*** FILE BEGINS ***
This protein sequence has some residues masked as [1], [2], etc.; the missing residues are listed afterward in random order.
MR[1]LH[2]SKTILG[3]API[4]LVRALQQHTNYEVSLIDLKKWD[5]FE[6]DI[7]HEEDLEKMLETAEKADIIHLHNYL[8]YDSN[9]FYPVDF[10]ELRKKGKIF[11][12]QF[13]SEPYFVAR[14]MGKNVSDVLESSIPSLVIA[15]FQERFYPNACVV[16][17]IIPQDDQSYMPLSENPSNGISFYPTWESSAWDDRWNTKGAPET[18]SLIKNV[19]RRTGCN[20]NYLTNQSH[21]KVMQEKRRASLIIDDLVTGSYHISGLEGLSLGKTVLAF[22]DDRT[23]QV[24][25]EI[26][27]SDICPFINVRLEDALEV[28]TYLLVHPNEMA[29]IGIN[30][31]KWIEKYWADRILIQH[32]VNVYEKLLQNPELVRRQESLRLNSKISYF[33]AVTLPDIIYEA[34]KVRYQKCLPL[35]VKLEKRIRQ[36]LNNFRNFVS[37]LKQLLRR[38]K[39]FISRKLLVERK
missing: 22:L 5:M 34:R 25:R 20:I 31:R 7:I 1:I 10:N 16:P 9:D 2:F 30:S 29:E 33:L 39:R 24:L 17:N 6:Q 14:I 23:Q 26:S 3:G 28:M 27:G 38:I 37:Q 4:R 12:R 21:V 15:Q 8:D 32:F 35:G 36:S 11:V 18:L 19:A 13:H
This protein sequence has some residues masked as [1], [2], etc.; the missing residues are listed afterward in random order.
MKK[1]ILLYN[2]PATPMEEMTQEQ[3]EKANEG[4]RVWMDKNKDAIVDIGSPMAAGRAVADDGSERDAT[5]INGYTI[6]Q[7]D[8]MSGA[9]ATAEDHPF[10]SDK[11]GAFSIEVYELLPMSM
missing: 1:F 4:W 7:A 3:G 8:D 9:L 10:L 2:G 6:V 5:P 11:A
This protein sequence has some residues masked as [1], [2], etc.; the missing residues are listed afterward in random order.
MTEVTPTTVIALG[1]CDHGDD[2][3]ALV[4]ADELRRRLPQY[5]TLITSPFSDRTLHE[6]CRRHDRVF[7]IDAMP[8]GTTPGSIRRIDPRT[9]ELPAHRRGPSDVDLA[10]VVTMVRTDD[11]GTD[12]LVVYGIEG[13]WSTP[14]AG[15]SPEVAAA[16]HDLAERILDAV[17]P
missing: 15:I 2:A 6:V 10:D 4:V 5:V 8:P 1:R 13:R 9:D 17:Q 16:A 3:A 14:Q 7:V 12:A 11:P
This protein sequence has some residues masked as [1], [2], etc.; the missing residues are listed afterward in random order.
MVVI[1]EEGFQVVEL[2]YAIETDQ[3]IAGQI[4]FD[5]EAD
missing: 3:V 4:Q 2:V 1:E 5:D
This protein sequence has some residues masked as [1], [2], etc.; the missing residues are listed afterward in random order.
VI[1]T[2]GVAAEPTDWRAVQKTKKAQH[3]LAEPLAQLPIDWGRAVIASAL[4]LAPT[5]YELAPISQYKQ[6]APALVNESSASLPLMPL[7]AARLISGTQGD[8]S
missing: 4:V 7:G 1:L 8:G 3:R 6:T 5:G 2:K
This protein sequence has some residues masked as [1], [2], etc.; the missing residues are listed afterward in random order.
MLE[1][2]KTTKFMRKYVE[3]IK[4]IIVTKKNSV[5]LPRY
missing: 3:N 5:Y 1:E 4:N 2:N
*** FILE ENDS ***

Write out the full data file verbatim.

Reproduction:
This protein sequence has some residues masked as [1], [2], etc.; the missing residues are listed afterward in random order.
MR[1]LH[2]SKTILG[3]API[4]LVRALQQHTNYEVSLIDLKKWD[5]FE[6]DI[7]HEEDLEKMLETAEKADIIHLHNYL[8]YDSN[9]FYPVDF[10]ELRKKGKIF[11][12]QF[13]SEPYFVAR[14]MGKNVSDVLESSIPSLVIA[15]FQERFYPNACVV[16][17]IIPQDDQSYMPLSENPSNGISFYPTWESSAWDDRWNTKGAPET[18]SLIKNV[19]RRTGCN[20]NYLTNQSH[21]KVMQEKRRASLIIDDLVTGSYHISGLEGLSLGKTVLAF[22]DDRT[23]QV[24][25]EI[26][27]SDICPFINVRLEDALEV[28]TYLLVHPNEMA[29]IGIN[30][31]KWIEKYWADRILIQH[32]VNVYEKLLQNPELVRRQESLRLNSKISYF[33]AVTLPDIIYEA[34]KVRYQKCLPL[35]VKLEKRIRQ[36]LNNFRNFVS[37]LKQLLRR[38]K[39]FISRKLLVERK
missing: 22:L 5:M 34:R 25:R 20:I 31:R 7:I 1:I 10:N 16:P 9:D 2:F 30:S 29:E 33:L 39:R 24:L 17:N 6:Q 14:I 23:Q 26:S 3:G 28:M 27:G 38:I 37:Q 4:R 12:R 21:V 15:Q 8:D 32:F 35:G 36:S 11:V 18:L 19:A 13:H
This protein sequence has some residues masked as [1], [2], etc.; the missing residues are listed afterward in random order.
MKK[1]ILLYN[2]PATPMEEMTQEQ[3]EKANEG[4]RVWMDKNKDAIVDIGSPMAAGRAVADDGSERDAT[5]INGYTI[6]Q[7]D[8]MSGA[9]ATAEDHPF[10]SDK[11]GAFSIEVYELLPMSM
missing: 1:F 4:W 7:A 3:G 8:D 9:L 10:L 2:G 6:V 5:P 11:A
This protein sequence has some residues masked as [1], [2], etc.; the missing residues are listed afterward in random order.
MTEVTPTTVIALG[1]CDHGDD[2][3]ALV[4]ADELRRRLPQY[5]TLITSPFSDRTLHE[6]CRRHDRVF[7]IDAMP[8]GTTPGSIRRIDPRT[9]ELPAHRRGPSDVDLA[10]VVTMVRTDD[11]GTD[12]LVVYGIEG[13]WSTP[14]AG[15]SPEVAAA[16]HDLAERILDAV[17]P
missing: 15:I 2:A 6:V 10:D 4:V 5:V 8:P 1:R 13:R 9:D 17:Q 16:A 3:A 14:Q 7:V 12:A 11:P
This protein sequence has some residues masked as [1], [2], etc.; the missing residues are listed afterward in random order.
MVVI[1]EEGFQVVEL[2]YAIETDQ[3]IAGQI[4]FD[5]EAD
missing: 3:V 4:Q 2:V 1:E 5:D
This protein sequence has some residues masked as [1], [2], etc.; the missing residues are listed afterward in random order.
VI[1]T[2]GVAAEPTDWRAVQKTKKAQH[3]LAEPLAQLPIDWGRAVIASAL[4]LAPT[5]YELAPISQYKQ[6]APALVNESSASLPLMPL[7]AARLISGTQGD[8]S
missing: 4:V 7:G 1:L 8:G 3:R 6:T 5:G 2:K
This protein sequence has some residues masked as [1], [2], etc.; the missing residues are listed afterward in random order.
MLE[1][2]KTTKFMRKYVE[3]IK[4]IIVTKKNSV[5]LPRY
missing: 3:N 5:Y 1:E 4:N 2:N